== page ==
It was among the most versatile trees on the continent, historically used for construction lumber, shingles, fence posts and rails, poles, paneling, trim, furniture, and firewood...The flavorful nut it produces was enjoyed raw, roasted, or boiled by Native Americans and settlers, and it was an important food source for livestock and wildlife such as turkeys and squirrels...American chestnut was once the major source of tannins for leather production in the United States. With tannin content of 6 to 11 percent and numerous large logs available, American chestnut was an obvious choice for the tanning industry.

Identification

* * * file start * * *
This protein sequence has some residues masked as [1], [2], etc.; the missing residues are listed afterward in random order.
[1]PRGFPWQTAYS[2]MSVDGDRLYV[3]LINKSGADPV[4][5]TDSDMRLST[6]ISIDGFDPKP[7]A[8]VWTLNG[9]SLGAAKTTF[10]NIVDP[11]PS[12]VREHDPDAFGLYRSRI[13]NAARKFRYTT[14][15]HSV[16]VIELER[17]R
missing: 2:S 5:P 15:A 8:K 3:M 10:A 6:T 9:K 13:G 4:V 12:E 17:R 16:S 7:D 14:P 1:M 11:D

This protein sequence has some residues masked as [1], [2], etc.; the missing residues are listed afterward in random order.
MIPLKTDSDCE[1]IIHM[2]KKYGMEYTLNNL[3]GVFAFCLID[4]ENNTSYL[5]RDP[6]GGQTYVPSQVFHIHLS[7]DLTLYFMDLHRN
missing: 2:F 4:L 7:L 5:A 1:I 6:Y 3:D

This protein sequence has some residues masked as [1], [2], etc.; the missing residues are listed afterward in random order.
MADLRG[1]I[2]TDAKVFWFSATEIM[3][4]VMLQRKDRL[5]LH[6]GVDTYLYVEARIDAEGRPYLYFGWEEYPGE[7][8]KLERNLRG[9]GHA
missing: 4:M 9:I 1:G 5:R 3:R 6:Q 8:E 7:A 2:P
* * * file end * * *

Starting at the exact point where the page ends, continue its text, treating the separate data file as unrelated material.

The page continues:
Trees , often massive, formerly to 30 m, now persisting mostly as multistemmed resprouts to 5-10 m because of widespread destruction by blight. Bark gray, smooth when young, furrowed in age. Twigs glabrous. Leaves: petiole (8-)10-30(-40) mm. Leaf blade narrowly obovate to oblanceolate, 90-300 30-100 mm, base cuneate, margins sharply serrate, each tooth triangular, gradually tapering to awn often more than 2 mm, apex acute or acuminate, surfaces abaxially often without stellate trichomes, appearing glabrous but with evenly distributed, minute, multicellular, embedded glands between veins and sparse, straight, simple trichomes concentrated on veins, stellate or tufted trichomes absent. Staminate flowers with conspicuous pistillodes, whitish or yellowish straight hairs in center of flower. Pistillate flowers 3 per cupule. Fruits: cupule 4-valved, enclosing 3 flowers/fruits, valves irregularly dehiscing along 4 sutures at maturity, spines of cupule essentially glabrous, with a few scattered simple trichomes; nuts 3 per cupule, obovate, 18-25 18-25 mm, flattened on 1 or both sides, beak to 8mm excluding styles.